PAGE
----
Alessandro Pier Guidi: “We’re commenting on a final result that doesn’t reflect the potential of our cars.”

3 Mins read
Credit: Ferrari Media Centre

The Ferrari AF Corse Hypercar drivers have reflected on what could have been after a disappointing result in their home race at the 6 Hours of Imola. The Italian team headed into the second round of the 2024 FIA World Endurance Championship (WEC) with high hopes but ultimately left Imola empty handed.

The three Ferraris lead the charge at the start of the 6 Hours of Imola. Credit: Ferrari Media Centre

The Scuderia started strong. They topped all three practise sessions before putting on a dominant display in qualifying, where all three Ferrari 499Ps locked out the top three positions on the grid. In the race, the pace was strong until the rain came. Ferrari ran a different strategy to Toyota Gazoo Racing, who pitted as soon as the rain came to switch to wet tyres. Ferrari continued on slicks, a seemingly masterful move as the rain wasn’t particularly heavy and confined to one area of the track. However, after a few laps, their courage failed and they switched to wets too late, handing the advantage to Toyota who ultimately went on to win the race.

One of the driver team in the #51 car, Alessandro Pier Guidi was understandably frustrated. “Unfortunately, we’re commenting on a final result that doesn’t reflect the potential of our cars” Pier Guidi said. “Finishing off the podium in front of the many fans who supported us here at Imola is disappointing. We made an excellent start and managed the first half of the race well. We understand the nature of motorsport, where joy can sometimes swiftly turn into disappointment. So, we leave Imola aware of our potential and recognise the need to continue improving. We’re already looking ahead to the next event at Spa in May, aiming to achieve a strong result.

The #50 Ferrari in the rain that changed everything. Credit: Julien Delfosse / DPPI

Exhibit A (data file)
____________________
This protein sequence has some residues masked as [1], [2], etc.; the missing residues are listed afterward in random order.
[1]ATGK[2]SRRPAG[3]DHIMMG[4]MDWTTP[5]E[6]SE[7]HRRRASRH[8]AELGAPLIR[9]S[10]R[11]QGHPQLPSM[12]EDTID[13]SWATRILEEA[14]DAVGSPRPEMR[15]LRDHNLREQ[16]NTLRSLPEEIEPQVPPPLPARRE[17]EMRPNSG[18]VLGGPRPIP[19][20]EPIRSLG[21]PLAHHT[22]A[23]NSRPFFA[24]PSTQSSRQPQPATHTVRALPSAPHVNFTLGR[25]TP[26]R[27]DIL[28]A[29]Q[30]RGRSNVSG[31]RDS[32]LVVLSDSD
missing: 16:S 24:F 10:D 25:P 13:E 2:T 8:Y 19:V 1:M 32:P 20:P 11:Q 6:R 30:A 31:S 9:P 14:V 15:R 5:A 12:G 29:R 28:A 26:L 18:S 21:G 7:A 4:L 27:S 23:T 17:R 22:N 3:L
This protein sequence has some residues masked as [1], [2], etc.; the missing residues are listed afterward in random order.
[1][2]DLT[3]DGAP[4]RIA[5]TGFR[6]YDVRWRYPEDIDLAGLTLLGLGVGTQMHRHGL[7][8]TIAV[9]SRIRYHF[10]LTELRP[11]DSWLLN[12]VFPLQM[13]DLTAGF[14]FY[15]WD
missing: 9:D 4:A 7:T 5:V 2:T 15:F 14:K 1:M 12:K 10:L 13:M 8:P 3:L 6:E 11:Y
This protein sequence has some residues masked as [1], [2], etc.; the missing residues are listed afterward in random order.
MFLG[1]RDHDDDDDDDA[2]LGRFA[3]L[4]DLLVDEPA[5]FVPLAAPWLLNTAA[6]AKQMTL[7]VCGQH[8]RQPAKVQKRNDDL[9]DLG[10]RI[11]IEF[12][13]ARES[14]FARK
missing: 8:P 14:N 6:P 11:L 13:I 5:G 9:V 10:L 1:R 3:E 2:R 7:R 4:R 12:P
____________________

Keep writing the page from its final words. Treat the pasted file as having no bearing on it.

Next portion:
Nicklas Nielsen, one of the drivers for the pole-sitting #50 car, was equally disappointed, saying “The race showed promise at the start, with a strong pace in the opening hours. However, the weather changed, and we could not finish the 6 Hours of Imola as we’d liked. At the end of the day, we can’t be entirely satisfied. We’ll aim to gather valuable insights from this race to improve our performance and return determined to do our best as of the next race at Spa.”

The #50 car in the hands of Antonio Fuoco delivered a stellar performance after the pit strategy error played out. Fuoco managed to fight his way back up to 4th, delivering the fastest lap of the race on lap 203 out of 205. Unlike Toyota, who managed to secure victory despite not having the fastest car, Ferrari now need to work on maximising the potential and not throwing a result away due to strategic errors.

Antonello Coletta, Global Head of Endurance and Corse Clienti, gave an honest appraisal of the weekend. “When the rain came, the race was affected by the mistake of not varying the strategies among our three cars that had led up to that point” he admitted. “The disappointment is compounded by the regret of not delivering the deserved joy to the many fans who came to Imola and once again showed their immense affection for Ferrari and their passion for our involvement in the top endurance class.”

All three Ferraris in the pits after switching to wets too late to challenge Toyota for the win. Credit: Julien Delfosse / DPPI

Last word goes to Ferdinando Cannizzo, Head of Endurance Race Cars. “We know that the Ferrari 499P’s performance on slick tyres is excellent in damp track conditions, and even in the wet at the start, it was pretty good, so we tried to extend the lead over our competitors. However, in the end, misjudging the weather forecast, we made a late call that compromised the overall result.” However, he remains optimistic. “In the finale, however, the number 50 499P delivered an outstanding stint in wet track conditions with slick tyres, while the number 83 Ferrari secured an impressive class win, undoubtedly a positive aspect of the race.

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Lifelong fan of motor sport, covering the FIA World Rallycross Championship and the FIA WEC, the shortest and longest races covered by the FIA!
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